World No.1’s fury at disciplinary verdict handed out before Windy City Open loss to Paul Coll
By ROD GILMOUR – Squash Mad Correspondent
Mohamed Elshorbagy, Egypt’s Bristol-based world No 1, has launched an explosive attack on the Professional Squash Association (PSA) after being sent a disciplinary email by the players’ body hours before losing at the ongoing Windy City Open in Chicago.
Elshorbagy, who has lived in the west country of England since he first came over as a 15-year-old to attend Millfield School, admitted the falling out in a 10-minute Facebook video today, during which he also revealed that he could not travel to Egypt during 2020.
The Egyptian lost his quarter-final match to New Zealand’s Paul Coll on Monday night before being interviewed by the PSA. But Elshorbagy said that the interview was not made public and claimed that the decision was made by Lee Beachill, the former world No 1 who is now the PSA’s chief operating officer.
Elshorbagy said: “I found that surprising. I’m not someone who makes excuses when they lose, but what happened to me in this event has been very unfair and people need to know.”
As a top eight player he is obliged to play in the PSA Tour’s platinum events. As such, Elshorbagy, coached for several years by the great Jonah Barrington, revealed that he sent an email on February 10 to the PSA board outlining why he could not play in major events in Egypt in 2020.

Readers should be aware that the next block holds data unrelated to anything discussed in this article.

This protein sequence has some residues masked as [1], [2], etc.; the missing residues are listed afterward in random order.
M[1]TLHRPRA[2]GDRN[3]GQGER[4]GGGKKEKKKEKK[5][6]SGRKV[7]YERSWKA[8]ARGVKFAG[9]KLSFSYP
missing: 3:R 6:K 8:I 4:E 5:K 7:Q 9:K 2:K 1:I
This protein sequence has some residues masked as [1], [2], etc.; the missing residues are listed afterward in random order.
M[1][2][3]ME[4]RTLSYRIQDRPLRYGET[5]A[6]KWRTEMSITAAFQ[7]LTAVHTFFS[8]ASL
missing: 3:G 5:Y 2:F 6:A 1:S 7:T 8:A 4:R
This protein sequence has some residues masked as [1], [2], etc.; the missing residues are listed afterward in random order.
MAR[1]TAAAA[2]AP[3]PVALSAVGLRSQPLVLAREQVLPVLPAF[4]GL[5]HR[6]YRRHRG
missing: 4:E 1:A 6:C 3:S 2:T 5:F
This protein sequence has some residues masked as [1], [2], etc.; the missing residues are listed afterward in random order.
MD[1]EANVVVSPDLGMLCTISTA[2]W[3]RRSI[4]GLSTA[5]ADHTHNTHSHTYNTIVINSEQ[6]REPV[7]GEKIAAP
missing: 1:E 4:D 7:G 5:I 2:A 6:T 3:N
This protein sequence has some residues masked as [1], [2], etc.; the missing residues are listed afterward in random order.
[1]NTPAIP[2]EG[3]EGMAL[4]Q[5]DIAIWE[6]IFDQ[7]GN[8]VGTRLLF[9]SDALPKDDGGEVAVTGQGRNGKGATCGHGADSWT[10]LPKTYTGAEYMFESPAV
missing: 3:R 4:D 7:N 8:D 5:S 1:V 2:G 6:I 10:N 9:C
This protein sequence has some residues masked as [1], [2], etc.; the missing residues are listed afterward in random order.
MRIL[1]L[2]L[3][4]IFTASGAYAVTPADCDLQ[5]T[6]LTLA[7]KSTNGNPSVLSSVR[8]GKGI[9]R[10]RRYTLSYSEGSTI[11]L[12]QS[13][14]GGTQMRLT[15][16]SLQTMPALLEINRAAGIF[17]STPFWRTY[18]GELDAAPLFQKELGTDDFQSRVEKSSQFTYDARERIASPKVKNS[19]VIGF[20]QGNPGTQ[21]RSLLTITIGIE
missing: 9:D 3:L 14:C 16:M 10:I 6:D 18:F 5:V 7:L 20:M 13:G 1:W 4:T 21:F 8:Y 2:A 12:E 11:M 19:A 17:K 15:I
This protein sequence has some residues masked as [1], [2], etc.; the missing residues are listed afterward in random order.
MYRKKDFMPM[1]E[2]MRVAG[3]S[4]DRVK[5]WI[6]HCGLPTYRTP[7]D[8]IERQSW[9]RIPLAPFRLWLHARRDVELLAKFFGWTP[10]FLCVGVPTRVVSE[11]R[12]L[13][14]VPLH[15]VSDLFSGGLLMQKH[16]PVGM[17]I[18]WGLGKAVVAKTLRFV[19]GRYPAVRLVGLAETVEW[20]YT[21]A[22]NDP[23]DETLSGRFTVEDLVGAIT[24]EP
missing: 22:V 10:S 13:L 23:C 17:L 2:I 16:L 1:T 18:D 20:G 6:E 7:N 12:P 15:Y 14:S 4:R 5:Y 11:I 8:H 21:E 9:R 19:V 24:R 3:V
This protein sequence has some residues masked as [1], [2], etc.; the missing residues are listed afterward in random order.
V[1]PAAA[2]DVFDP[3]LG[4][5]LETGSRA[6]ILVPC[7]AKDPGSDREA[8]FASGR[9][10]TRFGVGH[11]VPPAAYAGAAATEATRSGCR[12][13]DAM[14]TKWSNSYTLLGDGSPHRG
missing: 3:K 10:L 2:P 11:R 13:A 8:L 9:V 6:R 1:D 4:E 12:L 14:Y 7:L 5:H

Elshorbagy, who did not reveal why he can’t travel to Egypt, said that he had not received a reply by the time he travelled out for the $250,000 tournament in Chicago.
According to Elshorbagy, he subsequently received an email from the PSA board the day before Monday’s match against Coll. It is understood that Shorbagy was handed a “disciplinary zero”. The Egyptian stated that it would now be “a miracle” to keep his world No 1 ranking.
He said: “I can live with the decision but how can they send me it the day before the quarter-final of a major? I couldn’t sleep before the match and the way it was handled was very unprofessional.”
Ali Farag, the world No.2 and Elshorbagy’s rival, is one of nine PSA board members and the email outlined that his fellow Egyptian had abstained from the board vote.
However, Elshorbagy accused the PSA of a “huge conflict of interest” after the email was sent by its chairman Ziad Al Turki, who also sponsors Farag.
Referring to his non-broadcasted video, Elshorbagy added: “Why was I not allowed to say the truth? I’m very disappointed in going to a match and my preparation being completely messed. None of us deserve to be treated this way during a major event.”
It was later confirmed by the PSA that ElShorbagy had revealed (in the interview that was not broadcast) that Egyptian males aged 19 to 34 face conscription. Athletes and celebrities based overseas can avoid the call-up by paying 50,000 dollars every time they return home to Egypt.
It’s an unofficial deal the government have with business and sports stars, although Liverpool footballer Mo Salah has been given a special dispensation by the Prime Minister.
ElShorbagy played in Egypt only once last year, and in 2018 and 2017. In 2016 he played in two events in Egypt.
Adding a further twist, the PSA received praise on social media last night for broadcasting an interview with American No.1 Amanda Sobhy, who accused Egyptian Nouran Gohar of deliberately blocking her path to the ball and criticised match referee Wayne Smith for failing to spot these alleged incidents.
Sobhy later qualified her remarks by saying that she did not wish to discredit Gohar as a player.
ElShorbagy said he assumed that because PSA Board member Daryl Selby (who represents Sobhy) had applauded the revealing tone of Sobhy’s interview that he would have also stuck up for the comments made by ElShorbagy.
Pictures courtesy of PSA